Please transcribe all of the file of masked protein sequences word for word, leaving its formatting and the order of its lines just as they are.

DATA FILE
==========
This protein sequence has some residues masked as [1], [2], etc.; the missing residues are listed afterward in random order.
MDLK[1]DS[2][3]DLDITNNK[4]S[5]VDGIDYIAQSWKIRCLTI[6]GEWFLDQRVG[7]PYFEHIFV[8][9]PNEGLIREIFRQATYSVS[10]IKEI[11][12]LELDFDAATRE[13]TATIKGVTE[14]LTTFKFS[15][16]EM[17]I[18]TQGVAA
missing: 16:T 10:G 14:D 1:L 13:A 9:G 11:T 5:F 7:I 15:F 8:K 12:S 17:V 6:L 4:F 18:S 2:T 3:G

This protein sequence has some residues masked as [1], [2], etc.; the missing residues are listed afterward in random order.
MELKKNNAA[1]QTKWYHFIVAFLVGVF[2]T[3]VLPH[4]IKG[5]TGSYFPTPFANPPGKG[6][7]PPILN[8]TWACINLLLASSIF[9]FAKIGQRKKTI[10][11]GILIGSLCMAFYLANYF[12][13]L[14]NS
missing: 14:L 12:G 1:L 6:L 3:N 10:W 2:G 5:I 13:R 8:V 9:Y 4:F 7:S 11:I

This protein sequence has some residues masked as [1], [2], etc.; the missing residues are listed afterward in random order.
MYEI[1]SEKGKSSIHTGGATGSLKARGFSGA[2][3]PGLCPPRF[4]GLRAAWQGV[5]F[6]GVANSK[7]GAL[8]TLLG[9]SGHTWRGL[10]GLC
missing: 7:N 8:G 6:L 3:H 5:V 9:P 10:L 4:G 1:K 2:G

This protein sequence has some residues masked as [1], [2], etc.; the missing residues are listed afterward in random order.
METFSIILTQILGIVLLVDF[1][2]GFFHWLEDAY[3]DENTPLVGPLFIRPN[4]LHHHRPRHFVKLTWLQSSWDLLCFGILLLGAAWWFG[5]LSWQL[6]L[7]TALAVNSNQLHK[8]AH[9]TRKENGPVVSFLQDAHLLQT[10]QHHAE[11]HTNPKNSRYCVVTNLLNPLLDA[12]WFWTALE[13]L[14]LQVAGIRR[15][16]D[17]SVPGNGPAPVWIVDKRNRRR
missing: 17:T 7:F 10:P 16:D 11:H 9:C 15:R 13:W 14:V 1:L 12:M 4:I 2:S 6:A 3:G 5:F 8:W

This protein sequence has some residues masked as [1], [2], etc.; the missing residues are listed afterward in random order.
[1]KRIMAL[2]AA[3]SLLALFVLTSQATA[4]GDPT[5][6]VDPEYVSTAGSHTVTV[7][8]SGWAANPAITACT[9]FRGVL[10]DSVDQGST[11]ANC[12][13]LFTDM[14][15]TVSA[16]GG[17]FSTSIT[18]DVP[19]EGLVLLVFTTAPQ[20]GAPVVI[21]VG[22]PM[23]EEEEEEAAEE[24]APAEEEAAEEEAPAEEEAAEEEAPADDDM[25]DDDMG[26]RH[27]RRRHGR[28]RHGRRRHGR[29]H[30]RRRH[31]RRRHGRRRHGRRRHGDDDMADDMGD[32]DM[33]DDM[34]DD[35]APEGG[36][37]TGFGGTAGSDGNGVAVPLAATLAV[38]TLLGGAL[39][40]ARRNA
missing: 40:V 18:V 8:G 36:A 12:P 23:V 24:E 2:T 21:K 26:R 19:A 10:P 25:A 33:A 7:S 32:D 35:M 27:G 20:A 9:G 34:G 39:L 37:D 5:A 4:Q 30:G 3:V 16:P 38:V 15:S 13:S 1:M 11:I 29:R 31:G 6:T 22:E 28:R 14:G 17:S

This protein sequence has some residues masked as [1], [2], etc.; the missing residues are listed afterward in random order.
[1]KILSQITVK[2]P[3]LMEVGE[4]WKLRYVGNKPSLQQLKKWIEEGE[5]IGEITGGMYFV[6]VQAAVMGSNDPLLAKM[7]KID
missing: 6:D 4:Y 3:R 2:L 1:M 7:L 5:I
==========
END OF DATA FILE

This protein sequence has some residues masked as [1], [2], etc.; the missing residues are listed afterward in random order.
MDLK[1]DS[2][3]DLDITNNK[4]S[5]VDGIDYIAQSWKIRCLTI[6]GEWFLDQRVG[7]PYFEHIFV[8][9]PNEGLIREIFRQATYSVS[10]IKEI[11][12]LELDFDAATRE[13]TATIKGVTE[14]LTTFKFS[15][16]EM[17]I[18]TQGVAA
missing: 16:T 10:G 14:D 1:L 13:A 9:G 11:T 5:F 7:I 15:F 8:K 12:S 17:V 6:L 4:F 18:S 2:T 3:G

This protein sequence has some residues masked as [1], [2], etc.; the missing residues are listed afterward in random order.
MELKKNNAA[1]QTKWYHFIVAFLVGVF[2]T[3]VLPH[4]IKG[5]TGSYFPTPFANPPGKG[6][7]PPILN[8]TWACINLLLASSIF[9]FAKIGQRKKTI[10][11]GILIGSLCMAFYLANYF[12][13]L[14]NS
missing: 14:L 12:G 1:L 6:L 3:N 10:W 2:G 5:I 13:R 8:V 9:Y 4:F 7:S 11:I

This protein sequence has some residues masked as [1], [2], etc.; the missing residues are listed afterward in random order.
MYEI[1]SEKGKSSIHTGGATGSLKARGFSGA[2][3]PGLCPPRF[4]GLRAAWQGV[5]F[6]GVANSK[7]GAL[8]TLLG[9]SGHTWRGL[10]GLC
missing: 7:N 8:G 6:L 3:H 5:V 9:P 10:L 4:G 1:K 2:G

This protein sequence has some residues masked as [1], [2], etc.; the missing residues are listed afterward in random order.
METFSIILTQILGIVLLVDF[1][2]GFFHWLEDAY[3]DENTPLVGPLFIRPN[4]LHHHRPRHFVKLTWLQSSWDLLCFGILLLGAAWWFG[5]LSWQL[6]L[7]TALAVNSNQLHK[8]AH[9]TRKENGPVVSFLQDAHLLQT[10]QHHAE[11]HTNPKNSRYCVVTNLLNPLLDA[12]WFWTALE[13]L[14]LQVAGIRR[15][16]D[17]SVPGNGPAPVWIVDKRNRRR
missing: 17:T 7:F 10:P 16:D 11:H 9:C 15:R 13:W 14:V 1:L 12:M 4:I 2:S 6:A 3:G 5:F 8:W

This protein sequence has some residues masked as [1], [2], etc.; the missing residues are listed afterward in random order.
[1]KRIMAL[2]AA[3]SLLALFVLTSQATA[4]GDPT[5][6]VDPEYVSTAGSHTVTV[7][8]SGWAANPAITACT[9]FRGVL[10]DSVDQGST[11]ANC[12][13]LFTDM[14][15]TVSA[16]GG[17]FSTSIT[18]DVP[19]EGLVLLVFTTAPQ[20]GAPVVI[21]VG[22]PM[23]EEEEEEAAEE[24]APAEEEAAEEEAPAEEEAAEEEAPADDDM[25]DDDMG[26]RH[27]RRRHGR[28]RHGRRRHGR[29]H[30]RRRH[31]RRRHGRRRHGRRRHGDDDMADDMGD[32]DM[33]DDM[34]DD[35]APEGG[36][37]TGFGGTAGSDGNGVAVPLAATLAV[38]TLLGGAL[39][40]ARRNA
missing: 40:V 18:V 8:G 36:A 12:P 23:V 24:E 2:T 21:K 26:R 19:A 10:P 25:A 33:A 7:S 32:D 35:M 27:G 20:A 9:G 34:G 39:L 37:D 5:A 4:Q 30:G 3:V 16:P 38:V 15:S 13:S 1:M 11:I 29:R 31:G 6:T 22:E 28:R 14:G 17:S

This protein sequence has some residues masked as [1], [2], etc.; the missing residues are listed afterward in random order.
[1]KILSQITVK[2]P[3]LMEVGE[4]WKLRYVGNKPSLQQLKKWIEEGE[5]IGEITGGMYFV[6]VQAAVMGSNDPLLAKM[7]KID
missing: 6:D 4:Y 3:R 2:L 1:M 7:L 5:I